I created a graph of tags from Stack Exchange sites (including Physics.SE), TagOverflow.

I made an interactive version of Map of 64 Tags from Physics.SE, with always up-to-date data.

Nodes represent the most popular tags, with their area being proportional to the number of questions with them.

Edges represent relation between tags. Their width is related to the number of questions with both tags, while their shade - how much more often they occur than one should expect by random chance.

Default coloring is due to community detection - automated splitting of a graph into densely connected subgraphs. Positions of the nodes are due to D3.js force layout. That is, nodes connected via an edge attract each other. The strength of such attraction depends on the strength of an edge. Plus, all nodes repeal each other at a short distance to prevent overlaps.

As Physics.SE is a (relatively) big place, it may be interesting to do conditional graphs (i.e. graphs restricted to question with a given tag), e.g. to get (TagOveflow: Physics: quantum-mechanics) or (TagOveflow: Physics: homework-and-exercises).

Code and a more detailed description is on GitHub.

You can:

  • check tag grouping - i.e. for the sake of eliminating synonyms or poorly-defined tags,
  • try to infer the structure of physics from Physics.SE :).

Besides looking at the graph, you can:

  • get interesting information per tag (e.g. top questions and users),
  • get some statistics (like average score for these tags).

I hope you enjoy it!

enter image description here


  • are there any findings on Physics.SE tags you find insightful and would like to share?
  • do you have ideas how to improve its usefulness or niceness to our community?
  • 7
    $\begingroup$ Awesome, cool! Nothing more to add :) $\endgroup$
    – Danu
    Feb 15, 2015 at 16:29
  • 1
    $\begingroup$ Nice! You should go make a similar graph for my question here: meta.stackexchange.com/questions/247794/… The data query is already in the answer! You just have to plot :) $\endgroup$
    – tpg2114
    Feb 15, 2015 at 21:08
  • 1
    $\begingroup$ @tpg2114 Thanks, but it is not "just" (i.e. not a one-liner). The easiest way to go would be data -> networkx in Python to convert it into graphml -> gephi.github.io. Or something like bl.ocks.org/mbostock/1153292 (but here, there is no obvious choice for node and edge size). $\endgroup$ Feb 16, 2015 at 11:07
  • $\begingroup$ @PiotrMigdal The "just" was more tongue-in-cheek than serious. I actually have the code to get it into networkx so I could get it into graphml but I don't know how to use anything else after that step. $\endgroup$
    – tpg2114
    Feb 16, 2015 at 22:44
  • $\begingroup$ @tpg2114 Install Gephi, import this file into it (remember to check that it is a directed graph), position it and export. A similar instruction is here: github.com/stared/tag-graph-map-of-stackexchange/#usage. $\endgroup$ Feb 16, 2015 at 23:15
  • $\begingroup$ You should make the canvas fit the entire page, so when we drag things, they dont go out of the edge of the box, and we have more room to move stuff around and observe groupings $\endgroup$
    – J.Todd
    Feb 22, 2015 at 17:50
  • $\begingroup$ I find it extremely interesting that the tags associated with more advanced topics tend to have a higher average owner reputation. $\endgroup$
    – Jim
    Feb 24, 2015 at 22:09
  • $\begingroup$ Fluid dynamics is surprising - it's more lonely than "soft question". $\endgroup$ Feb 25, 2015 at 11:13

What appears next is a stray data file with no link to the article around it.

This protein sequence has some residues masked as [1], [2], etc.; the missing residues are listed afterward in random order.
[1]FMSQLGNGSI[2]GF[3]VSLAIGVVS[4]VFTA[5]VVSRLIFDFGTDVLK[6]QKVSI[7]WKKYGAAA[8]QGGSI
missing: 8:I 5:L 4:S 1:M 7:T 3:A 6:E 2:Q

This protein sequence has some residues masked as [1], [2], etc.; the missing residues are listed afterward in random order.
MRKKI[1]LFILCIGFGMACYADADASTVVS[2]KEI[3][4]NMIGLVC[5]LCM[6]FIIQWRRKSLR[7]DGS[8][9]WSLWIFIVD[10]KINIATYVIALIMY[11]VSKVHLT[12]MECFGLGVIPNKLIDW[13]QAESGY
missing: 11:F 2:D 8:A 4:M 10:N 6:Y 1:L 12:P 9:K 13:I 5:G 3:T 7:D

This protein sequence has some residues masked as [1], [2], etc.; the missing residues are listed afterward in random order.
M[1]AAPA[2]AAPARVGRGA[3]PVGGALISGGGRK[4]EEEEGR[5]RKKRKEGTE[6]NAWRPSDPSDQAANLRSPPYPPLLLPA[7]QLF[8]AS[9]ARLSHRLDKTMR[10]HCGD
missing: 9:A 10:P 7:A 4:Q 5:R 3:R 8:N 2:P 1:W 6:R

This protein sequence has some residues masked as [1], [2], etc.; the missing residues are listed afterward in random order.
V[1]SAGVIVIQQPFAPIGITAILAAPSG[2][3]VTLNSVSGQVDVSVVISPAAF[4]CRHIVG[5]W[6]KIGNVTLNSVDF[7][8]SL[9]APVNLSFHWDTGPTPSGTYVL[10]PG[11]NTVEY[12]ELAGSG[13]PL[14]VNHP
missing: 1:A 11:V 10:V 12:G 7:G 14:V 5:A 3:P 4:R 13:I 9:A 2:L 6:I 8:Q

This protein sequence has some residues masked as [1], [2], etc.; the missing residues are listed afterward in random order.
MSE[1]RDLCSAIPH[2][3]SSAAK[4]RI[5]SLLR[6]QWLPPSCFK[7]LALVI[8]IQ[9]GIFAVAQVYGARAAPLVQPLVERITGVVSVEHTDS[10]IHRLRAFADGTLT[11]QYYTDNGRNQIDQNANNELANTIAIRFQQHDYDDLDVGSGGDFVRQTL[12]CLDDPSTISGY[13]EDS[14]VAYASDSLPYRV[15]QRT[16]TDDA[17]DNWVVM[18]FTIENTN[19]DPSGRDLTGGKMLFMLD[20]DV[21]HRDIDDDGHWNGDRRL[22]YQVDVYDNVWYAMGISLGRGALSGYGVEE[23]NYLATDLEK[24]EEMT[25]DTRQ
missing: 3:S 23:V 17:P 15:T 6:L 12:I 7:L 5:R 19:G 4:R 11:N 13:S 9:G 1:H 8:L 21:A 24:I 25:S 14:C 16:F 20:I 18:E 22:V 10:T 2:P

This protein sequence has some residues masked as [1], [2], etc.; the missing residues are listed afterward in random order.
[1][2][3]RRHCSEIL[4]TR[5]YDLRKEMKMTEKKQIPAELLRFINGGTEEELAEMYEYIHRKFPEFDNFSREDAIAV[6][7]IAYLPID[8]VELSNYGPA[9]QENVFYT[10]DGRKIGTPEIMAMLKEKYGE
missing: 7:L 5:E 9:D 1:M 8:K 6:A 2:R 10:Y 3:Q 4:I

• $\begingroup$ Very cool! Interestingly, looking at the average number of answers per question, [condensed-matter] seems to have the lowest average number of answers per question, even lower than e.g. [string-theory]. I wonder why that is (% answered is even more extreme). The average view count seems to be correlated to the number of answers per question, indicating we might have a shortage of condensed matter physicists. The average score and average owner reputation both seem to be higher in the ranking of tags so I don't think the questions are to blame. $\endgroup$
    – Wouter
    Feb 27, 2015 at 12:25

1 Answer 1


Minor issue

It seems you have a link error. If you select a tag (I chose fluid-dynamics, but it works for others I've tested, including other SE sites), the link at the top, e.g., Physics:<tag> (<question_number>), leads to


which does not exist. It should be


A quick look in main.js on your github page shows that /questions/ should be included (see line 315):

.attr('href', seSiteData.siteData.site_url + "/questions/tagged/" + tagName)

So I suspect the problem is elsewhere, but didn't investigate more since I'm not really well-versed (read: at all) in JavaScript.

Feature request

Would it be possible to make a tag-graph of a particular user?

  • 11
    $\begingroup$ Ooh! Single user graphs. That would be spiffy. Want. $\endgroup$ Feb 16, 2015 at 18:48
  • 1
    $\begingroup$ Thanks! Problem fixed (it was in another place). Graphs for a particular users - popular tags can be get (through /users/{ids}/tags), but not connections between them. So I think that the way to go is to probe last questions (well, for 100q per query, it is easy to get up to a few k of questions!). In short: possible: yes, but it will need writing some pars from scratch rather than just adding an option. $\endgroup$ Feb 16, 2015 at 21:32
  • $\begingroup$ @PiotrMigdal: Aha, glad you found it! Though if I had enough patience, I probably could have found it ;) I had assumed the feature request would be non-trivial--it explains why it wasn't covered in the first place! It is a beautiful tool nonetheless. $\endgroup$
    – Kyle Kanos
    Feb 17, 2015 at 3:04

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